BACKGROUND: EEG alpha power has been demonstrated to be inversely related to mental activity and has subsequently been used as an indirect measure of brain activation. The hypothesis that the thalamus serves as a neuronal oscillator of alpha rhythms has been supported by studies in animals, but only minimally by studies in humans. METHODS: In the current study, PET-derived measures of regional glucose metabolism, EEG, and structural MRI were obtained from each participant to assess the relation between thalamic metabolic activity and alpha power in depressed patients and healthy controls. The thalamus was identified and drawn on each subject's MRI. The MRI was then co-registered to the corresponding PET scan and metabolic activity from the thalamus extracted. Thalamic activity was then correlated with a 30-min aggregated average of alpha EEG power. RESULTS: Robust inverse correlations were observed in the control data, indicating that greater thalamic metabolism is correlated with decreased alpha power. No relation was found in the depressed patient data. CONCLUSIONS: The results are discussed in the context of a possible abnormality in thalamocortical circuitry associated with depression.
Planned and reflexive behaviors often occur in the presence of emotional stimuli and within the context of an individual's acute emotional state. Therefore, determining the manner in which emotion and attention interact is an important step toward understanding how we function in the real world. Participants in the current investigation viewed centrally displayed, task-irrelevant, face distractors (angry, neutral, happy) while performing a lateralized go/no-go continuous performance task. Lateralized go targets and no-go lures that did not spatially overlap with the faces were employed to differentially probe processing in the left (LH) and right (RH) cerebral hemispheres. There was a significant interaction between expression and hemisphere, with an overall pattern such that angry distractors were associated with relatively more RH inhibitory errors than neutral or happy distractors and happy distractors with relatively more LH inhibitory errors than angry or neutral distractors. Simple effects analyses confirmed that angry faces differentially interfered with RH relative to LH inhibition and with inhibition in the RH relative to happy faces. A significant three-way interaction further revealed that state anxiety moderated relations between emotional expression and hemisphere. Under conditions of low cognitive load, more intense anxiety was associated with relatively greater RH than LH impairment in the presence of both happy and threatening distractors. By contrast, under high load, only angry distractors produced greater RH than LH interference as a function of anxiety.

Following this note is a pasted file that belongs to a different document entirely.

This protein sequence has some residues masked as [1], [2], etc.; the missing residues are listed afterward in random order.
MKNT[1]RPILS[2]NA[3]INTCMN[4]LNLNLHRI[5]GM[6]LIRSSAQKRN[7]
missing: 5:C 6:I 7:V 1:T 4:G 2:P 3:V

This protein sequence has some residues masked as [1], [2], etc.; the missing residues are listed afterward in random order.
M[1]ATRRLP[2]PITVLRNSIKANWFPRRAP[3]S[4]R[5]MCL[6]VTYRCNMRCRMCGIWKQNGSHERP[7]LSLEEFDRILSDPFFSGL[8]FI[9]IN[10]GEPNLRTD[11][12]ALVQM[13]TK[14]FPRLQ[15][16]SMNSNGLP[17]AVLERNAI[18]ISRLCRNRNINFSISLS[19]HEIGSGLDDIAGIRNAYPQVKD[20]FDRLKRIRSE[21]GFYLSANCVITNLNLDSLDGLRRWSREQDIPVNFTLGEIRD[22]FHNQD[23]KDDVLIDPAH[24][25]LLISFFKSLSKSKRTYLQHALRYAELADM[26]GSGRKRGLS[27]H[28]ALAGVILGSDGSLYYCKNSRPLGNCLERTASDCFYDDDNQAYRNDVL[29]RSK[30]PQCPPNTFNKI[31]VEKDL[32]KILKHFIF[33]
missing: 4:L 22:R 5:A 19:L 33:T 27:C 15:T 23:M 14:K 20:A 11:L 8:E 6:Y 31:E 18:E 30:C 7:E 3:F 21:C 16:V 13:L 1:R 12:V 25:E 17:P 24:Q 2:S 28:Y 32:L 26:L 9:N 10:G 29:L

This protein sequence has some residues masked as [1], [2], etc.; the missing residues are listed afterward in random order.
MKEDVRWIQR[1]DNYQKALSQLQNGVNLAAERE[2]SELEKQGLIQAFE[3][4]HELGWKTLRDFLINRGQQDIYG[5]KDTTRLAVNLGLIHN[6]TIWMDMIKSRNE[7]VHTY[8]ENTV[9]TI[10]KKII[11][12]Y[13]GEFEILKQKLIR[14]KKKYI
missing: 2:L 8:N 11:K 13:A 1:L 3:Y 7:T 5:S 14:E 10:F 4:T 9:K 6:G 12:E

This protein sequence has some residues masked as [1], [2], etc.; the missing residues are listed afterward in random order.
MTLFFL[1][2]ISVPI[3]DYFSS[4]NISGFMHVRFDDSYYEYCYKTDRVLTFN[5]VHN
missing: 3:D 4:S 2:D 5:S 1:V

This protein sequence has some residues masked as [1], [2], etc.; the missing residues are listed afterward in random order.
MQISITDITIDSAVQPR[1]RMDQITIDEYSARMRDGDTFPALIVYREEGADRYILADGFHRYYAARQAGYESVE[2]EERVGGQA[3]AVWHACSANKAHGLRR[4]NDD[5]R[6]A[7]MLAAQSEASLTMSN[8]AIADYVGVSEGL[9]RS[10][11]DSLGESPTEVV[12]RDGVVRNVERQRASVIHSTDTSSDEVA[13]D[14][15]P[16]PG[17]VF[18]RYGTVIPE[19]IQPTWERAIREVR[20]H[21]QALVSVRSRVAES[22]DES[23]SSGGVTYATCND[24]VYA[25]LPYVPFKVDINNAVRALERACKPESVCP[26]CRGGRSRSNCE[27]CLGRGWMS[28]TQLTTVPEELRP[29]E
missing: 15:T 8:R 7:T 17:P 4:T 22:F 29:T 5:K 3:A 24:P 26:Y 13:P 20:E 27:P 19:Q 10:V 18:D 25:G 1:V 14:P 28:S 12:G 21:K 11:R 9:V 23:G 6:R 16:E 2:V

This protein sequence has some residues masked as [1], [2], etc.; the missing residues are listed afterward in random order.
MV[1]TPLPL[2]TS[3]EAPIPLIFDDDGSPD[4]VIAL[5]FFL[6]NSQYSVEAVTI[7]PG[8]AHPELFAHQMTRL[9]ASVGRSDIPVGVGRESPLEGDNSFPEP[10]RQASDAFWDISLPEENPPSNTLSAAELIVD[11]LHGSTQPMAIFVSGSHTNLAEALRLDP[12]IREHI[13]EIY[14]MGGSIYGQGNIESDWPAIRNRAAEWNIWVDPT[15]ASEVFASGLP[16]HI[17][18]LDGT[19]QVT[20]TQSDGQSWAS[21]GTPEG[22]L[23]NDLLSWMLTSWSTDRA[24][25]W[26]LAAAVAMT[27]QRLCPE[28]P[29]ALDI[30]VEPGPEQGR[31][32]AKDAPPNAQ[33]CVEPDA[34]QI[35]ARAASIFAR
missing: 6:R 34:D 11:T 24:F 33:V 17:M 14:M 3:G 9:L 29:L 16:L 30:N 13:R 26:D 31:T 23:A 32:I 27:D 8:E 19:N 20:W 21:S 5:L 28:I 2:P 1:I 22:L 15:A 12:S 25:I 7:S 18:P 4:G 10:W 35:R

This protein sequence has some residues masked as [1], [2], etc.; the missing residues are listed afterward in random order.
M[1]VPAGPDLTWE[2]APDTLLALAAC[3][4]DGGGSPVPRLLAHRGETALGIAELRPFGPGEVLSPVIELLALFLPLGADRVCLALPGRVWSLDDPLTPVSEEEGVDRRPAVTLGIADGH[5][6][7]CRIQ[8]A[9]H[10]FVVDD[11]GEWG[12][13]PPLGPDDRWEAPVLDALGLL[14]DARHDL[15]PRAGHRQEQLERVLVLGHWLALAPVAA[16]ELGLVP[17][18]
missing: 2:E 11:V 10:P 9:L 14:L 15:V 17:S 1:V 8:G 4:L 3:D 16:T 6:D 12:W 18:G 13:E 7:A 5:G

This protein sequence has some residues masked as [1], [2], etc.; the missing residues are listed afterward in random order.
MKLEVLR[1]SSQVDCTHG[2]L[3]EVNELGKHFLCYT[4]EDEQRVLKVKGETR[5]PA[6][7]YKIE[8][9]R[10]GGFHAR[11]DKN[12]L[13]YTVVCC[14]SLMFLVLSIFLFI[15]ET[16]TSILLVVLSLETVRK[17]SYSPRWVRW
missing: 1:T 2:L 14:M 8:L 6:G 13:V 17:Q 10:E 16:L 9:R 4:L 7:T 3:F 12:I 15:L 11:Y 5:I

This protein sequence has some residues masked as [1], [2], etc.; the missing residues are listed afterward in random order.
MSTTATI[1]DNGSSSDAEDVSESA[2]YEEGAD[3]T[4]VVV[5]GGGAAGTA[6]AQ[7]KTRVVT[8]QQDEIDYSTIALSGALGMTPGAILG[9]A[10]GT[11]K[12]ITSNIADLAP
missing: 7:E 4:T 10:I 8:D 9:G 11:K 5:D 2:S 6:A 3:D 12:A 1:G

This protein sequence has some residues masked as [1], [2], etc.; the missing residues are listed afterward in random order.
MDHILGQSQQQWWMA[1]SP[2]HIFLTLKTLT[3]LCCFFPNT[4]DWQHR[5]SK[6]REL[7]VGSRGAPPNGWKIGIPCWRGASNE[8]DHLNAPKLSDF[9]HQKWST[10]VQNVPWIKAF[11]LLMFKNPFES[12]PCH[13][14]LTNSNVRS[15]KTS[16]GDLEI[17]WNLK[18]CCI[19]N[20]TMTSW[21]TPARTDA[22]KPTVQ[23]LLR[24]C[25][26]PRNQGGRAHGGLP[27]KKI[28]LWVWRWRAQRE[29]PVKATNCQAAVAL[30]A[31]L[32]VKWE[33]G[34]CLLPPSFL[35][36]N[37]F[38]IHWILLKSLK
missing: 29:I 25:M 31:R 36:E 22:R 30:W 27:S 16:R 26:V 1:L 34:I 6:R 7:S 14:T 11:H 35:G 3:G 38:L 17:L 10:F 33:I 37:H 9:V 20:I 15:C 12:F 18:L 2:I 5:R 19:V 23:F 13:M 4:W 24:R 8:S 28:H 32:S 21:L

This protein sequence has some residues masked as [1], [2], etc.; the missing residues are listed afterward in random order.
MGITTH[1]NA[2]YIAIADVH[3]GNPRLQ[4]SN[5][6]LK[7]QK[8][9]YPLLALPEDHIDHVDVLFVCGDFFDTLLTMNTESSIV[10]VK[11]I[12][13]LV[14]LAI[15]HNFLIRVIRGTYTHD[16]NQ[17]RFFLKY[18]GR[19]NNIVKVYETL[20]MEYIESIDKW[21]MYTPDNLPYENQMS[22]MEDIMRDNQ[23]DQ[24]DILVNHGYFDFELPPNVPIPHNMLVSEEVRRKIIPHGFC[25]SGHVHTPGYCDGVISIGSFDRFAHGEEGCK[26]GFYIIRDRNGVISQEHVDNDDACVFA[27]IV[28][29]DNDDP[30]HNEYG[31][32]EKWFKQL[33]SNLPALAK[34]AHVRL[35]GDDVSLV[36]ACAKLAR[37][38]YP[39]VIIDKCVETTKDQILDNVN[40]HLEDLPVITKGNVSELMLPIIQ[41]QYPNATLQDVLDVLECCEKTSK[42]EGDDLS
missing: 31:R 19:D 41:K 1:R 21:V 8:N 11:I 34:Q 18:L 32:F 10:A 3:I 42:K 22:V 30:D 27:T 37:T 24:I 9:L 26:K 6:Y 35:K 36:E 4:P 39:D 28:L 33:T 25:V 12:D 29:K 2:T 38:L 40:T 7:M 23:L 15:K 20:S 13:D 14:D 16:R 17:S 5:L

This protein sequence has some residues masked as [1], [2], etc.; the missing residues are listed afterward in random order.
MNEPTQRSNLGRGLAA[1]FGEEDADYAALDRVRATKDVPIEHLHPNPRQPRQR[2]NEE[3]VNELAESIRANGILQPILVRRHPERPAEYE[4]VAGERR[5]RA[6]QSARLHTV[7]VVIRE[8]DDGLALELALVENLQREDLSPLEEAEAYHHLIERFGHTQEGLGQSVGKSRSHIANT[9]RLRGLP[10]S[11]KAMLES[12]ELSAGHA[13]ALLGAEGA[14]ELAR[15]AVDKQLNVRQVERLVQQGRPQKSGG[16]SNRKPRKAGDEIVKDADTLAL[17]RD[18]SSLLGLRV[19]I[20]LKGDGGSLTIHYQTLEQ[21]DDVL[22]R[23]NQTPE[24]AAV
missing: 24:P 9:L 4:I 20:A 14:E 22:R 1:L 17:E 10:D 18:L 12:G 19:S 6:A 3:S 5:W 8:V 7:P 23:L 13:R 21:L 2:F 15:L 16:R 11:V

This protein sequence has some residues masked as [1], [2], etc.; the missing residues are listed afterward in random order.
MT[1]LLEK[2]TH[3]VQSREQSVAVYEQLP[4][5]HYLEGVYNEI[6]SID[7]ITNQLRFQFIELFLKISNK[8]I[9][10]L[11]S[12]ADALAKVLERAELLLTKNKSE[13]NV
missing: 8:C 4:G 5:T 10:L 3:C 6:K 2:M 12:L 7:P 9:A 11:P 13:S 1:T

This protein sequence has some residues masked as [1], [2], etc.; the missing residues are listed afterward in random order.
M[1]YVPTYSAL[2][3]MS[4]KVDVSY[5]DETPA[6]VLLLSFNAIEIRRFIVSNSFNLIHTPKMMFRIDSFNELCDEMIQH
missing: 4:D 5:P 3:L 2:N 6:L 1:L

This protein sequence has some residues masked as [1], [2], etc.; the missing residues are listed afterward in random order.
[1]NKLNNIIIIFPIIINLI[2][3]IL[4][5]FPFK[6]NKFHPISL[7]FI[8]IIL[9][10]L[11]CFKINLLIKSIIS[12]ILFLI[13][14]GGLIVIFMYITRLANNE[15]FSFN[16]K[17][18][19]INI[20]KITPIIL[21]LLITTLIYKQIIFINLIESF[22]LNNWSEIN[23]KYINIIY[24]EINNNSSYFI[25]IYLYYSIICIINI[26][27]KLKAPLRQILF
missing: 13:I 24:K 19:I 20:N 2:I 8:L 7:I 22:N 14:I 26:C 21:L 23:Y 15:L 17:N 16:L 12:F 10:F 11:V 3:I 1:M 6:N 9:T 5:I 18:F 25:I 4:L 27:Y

Although the systematic study of meditation is still in its infancy, research has provided evidence for meditation-induced improvements in psychological and physiological well-being. Moreover, meditation practice has been shown not only to benefit higher-order cognitive functions but also to alter brain activity. Nevertheless, little is known about possible links to brain structure. Using high-resolution MRI data of 44 subjects, we set out to examine the underlying anatomical correlates of long-term meditation with different regional specificity (i.e., global, regional, and local). For this purpose, we applied voxel-based morphometry in association with a recently validated automated parcellation approach. We detected significantly larger gray matter volumes in meditators in the right orbito-frontal cortex (as well as in the right thalamus and left inferior temporal gyrus when co-varying for age and/or lowering applied statistical thresholds). In addition, meditators showed significantly larger volumes of the right hippocampus. Both orbito-frontal and hippocampal regions have been implicated in emotional regulation and response control. Thus, larger volumes in these regions might account for meditators' singular abilities and habits to cultivate positive emotions, retain emotional stability, and engage in mindful behavior. We further suggest that these regional alterations in brain structures constitute part of the underlying neurological correlate of long-term meditation independent of a specific style and practice. Future longitudinal analyses are necessary to establish the presence and direction of a causal link between meditation practice and brain anatomy.
This commentary provides reflections on the current state of affairs in research on EEG frontal asymmetries associated with affect. Although considerable progress has occurred since the first report on this topic 25 years ago, research on frontal EEG asymmetries associated with affect has largely evolved in the absence of any serious connection with neuroscience research on the structure and function of the primate prefrontal cortex (PFC). Such integration is important as this work progresses since the neuroscience literature can help to understand what the prefrontal cortex is "doing" in affective processing. Data from the neuroscience literature on the heterogeneity of different sectors of the PFC are introduced and more specific hypotheses are offered about what different sectors of the PFC might be doing in affect. A number of methodological issues associated with EEG measures of functional prefrontal asymmetries are also considered.